Recent advances in research and technology have transformed the way DVT and pulmonary embolism (PE) are diagnosed.
Despite more patients being investigated for venous thromboembolism (VTE) and diagnosed with the condition, the total number of deaths from PE remains unchanged.1
In 2008, PE was the certified cause of death in 3,046 adults in England and Wales. This accounts for 0.6 per cent of all deaths and represents only those patients recognised to have the disease.
Seventy per cent of cases diagnosed at postmortem are not suspected during life,2 therefore this figure is likely to significantly underestimate the proportion of deaths attributable to VTE.
One of the most challenging aspects of diagnosing VTE is deciding which patients to investigate. Symptoms from PE are wide ranging and frequently mimic other disease processes.
In addition, VTE tends to occur in patients with other pathology such as trauma, recent abdominal, obstetric or gynaecological operations, recent joint replacement, recent hospital admissions, stroke, lung disease and other illnesses. This makes it harder to spot new symptoms of PE or DVT.
PE has been misdiagnosed as asthma, pneumonia and MI, with the correct diagnosis eventually made at autopsy.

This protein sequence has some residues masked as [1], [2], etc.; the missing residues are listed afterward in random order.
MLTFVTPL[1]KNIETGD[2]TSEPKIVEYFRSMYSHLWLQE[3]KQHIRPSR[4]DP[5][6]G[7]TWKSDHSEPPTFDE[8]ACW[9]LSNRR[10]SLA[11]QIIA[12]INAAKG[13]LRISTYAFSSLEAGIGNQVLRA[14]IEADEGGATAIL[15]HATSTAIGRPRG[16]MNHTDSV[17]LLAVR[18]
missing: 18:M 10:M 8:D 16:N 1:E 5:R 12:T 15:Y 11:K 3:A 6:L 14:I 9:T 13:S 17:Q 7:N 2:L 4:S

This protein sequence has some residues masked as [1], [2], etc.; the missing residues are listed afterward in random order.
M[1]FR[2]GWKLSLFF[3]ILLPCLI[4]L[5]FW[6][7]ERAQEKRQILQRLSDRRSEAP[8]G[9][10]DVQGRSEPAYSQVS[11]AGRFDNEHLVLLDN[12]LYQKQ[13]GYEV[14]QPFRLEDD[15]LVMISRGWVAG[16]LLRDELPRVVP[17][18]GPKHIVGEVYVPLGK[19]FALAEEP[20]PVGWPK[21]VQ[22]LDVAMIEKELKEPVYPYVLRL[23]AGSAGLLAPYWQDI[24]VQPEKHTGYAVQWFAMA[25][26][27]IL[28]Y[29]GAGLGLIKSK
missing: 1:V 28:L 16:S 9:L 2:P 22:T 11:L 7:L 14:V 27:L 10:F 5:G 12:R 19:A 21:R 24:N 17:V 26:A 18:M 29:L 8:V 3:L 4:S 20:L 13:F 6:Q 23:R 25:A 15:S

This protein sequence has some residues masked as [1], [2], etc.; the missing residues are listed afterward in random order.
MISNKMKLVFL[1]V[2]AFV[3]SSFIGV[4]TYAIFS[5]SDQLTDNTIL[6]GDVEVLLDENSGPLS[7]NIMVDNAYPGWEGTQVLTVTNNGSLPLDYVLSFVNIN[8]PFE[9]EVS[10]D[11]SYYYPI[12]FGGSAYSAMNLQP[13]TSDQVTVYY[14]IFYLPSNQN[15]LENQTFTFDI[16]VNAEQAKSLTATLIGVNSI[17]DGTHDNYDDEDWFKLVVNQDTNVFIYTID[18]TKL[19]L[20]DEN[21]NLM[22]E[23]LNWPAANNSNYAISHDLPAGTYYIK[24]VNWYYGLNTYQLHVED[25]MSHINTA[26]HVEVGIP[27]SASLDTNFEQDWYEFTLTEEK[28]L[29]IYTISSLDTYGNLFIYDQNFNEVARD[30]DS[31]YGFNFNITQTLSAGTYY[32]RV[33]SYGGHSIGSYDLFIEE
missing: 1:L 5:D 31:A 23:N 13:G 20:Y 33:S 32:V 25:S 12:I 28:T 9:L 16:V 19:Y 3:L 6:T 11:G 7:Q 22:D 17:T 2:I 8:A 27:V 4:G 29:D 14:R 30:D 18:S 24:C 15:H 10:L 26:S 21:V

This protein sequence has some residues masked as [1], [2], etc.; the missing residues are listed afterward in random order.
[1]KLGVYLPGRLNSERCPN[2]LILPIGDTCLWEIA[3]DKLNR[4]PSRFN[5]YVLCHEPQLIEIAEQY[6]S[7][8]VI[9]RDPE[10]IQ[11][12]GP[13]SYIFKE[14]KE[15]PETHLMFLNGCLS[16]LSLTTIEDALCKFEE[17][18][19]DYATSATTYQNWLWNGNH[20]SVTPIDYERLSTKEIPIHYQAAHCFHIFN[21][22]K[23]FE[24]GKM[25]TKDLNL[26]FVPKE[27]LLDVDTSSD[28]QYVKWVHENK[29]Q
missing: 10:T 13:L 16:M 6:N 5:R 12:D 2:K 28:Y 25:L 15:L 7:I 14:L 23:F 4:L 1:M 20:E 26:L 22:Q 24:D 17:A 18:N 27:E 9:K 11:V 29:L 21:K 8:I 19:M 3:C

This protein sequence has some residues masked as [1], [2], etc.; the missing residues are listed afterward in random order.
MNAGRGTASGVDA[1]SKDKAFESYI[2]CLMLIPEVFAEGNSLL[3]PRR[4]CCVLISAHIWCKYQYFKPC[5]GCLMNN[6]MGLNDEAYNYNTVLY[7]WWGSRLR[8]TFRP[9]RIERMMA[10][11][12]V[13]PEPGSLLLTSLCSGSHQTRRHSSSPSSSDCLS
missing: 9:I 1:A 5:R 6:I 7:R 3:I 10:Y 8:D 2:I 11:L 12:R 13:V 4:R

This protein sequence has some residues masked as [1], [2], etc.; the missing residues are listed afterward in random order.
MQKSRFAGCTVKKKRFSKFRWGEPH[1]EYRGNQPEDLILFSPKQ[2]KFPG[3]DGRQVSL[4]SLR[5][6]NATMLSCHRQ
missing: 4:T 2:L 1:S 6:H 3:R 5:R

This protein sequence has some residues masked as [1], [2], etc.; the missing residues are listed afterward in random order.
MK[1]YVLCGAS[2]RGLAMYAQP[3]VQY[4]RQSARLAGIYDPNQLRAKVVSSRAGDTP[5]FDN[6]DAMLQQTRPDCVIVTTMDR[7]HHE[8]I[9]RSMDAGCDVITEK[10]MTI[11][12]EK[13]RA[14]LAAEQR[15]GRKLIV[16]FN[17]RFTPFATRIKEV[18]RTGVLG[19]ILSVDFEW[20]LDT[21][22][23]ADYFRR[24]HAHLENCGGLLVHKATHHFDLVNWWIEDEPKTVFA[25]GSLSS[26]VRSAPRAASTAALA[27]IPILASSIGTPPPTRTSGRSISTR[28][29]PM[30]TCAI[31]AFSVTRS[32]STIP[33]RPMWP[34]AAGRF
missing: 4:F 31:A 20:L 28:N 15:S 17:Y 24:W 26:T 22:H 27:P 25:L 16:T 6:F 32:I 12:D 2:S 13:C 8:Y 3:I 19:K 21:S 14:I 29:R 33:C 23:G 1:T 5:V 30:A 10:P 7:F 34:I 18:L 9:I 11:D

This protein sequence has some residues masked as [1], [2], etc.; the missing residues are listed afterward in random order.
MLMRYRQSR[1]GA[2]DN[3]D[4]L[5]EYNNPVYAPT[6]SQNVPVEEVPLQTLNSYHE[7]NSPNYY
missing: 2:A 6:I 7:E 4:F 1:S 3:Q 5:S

Spot the symptoms
Most PE patients present with isolated unexplained breathlessness. Patients with massive PE experience dizziness, angina-type chest pain and may collapse.
A minority of PE patients present with pleuritic chest pain and only some of these have haemoptysis. In fact, only 5 per cent of patients presenting to an emergency department with pleuritic chest pain have PE.
DVT often causes thigh or calf pain. Limb swelling and plethora are found in patients with occlusive, proximal femoral vein thromboses, but are frequently absent with smaller clots.
It is important to ask about symptoms of PE in people with symptoms of DVT. We now acknowledge the symptoms can be subtle and varied, so the threshold for investigating for VTE has been lowered.
In the past, all patients with suspected VTE were referred to hospital. Today the diagnostic services are frequently found in the community.
When the decision to investigate for PE or DVT is made, the first step is to estimate how likely it is that the patient has the disease. This can be done empirically, or using an evidence-based scoring system.
Research demonstrates that doctors tend to overestimate the likelihood of VTE, so the Wells score may be an appropriate method (see box).3
|WELLS CLINICAL PROBABILITY ASSESSMENT SCORE FOR DVT|
|Cancer (treatment ongoing, within six months or palliative)||1|
|Paralysis, paresis, or recent plaster immobilisation of a leg||1|
|Recently bedridden >three days; major surgery <12 weeks="" ago="" br="">||1|
|Localised tenderness along the distribution of the deep venous system||1|
|Entire leg swelling||1|
|Calf swelling >3cm compared with asymptomatic leg||1|
|Pitting oedema (greater in the symptomatic leg)||1|
|Dilated superficial veins (non-varicose)||1|
|Previously documented DVT||1|
|Another diagnosis more likely than DVT||-2|
|Score < 3 means DVT is 'unlikely'; 3 or more signifies DVT is 'likely'.|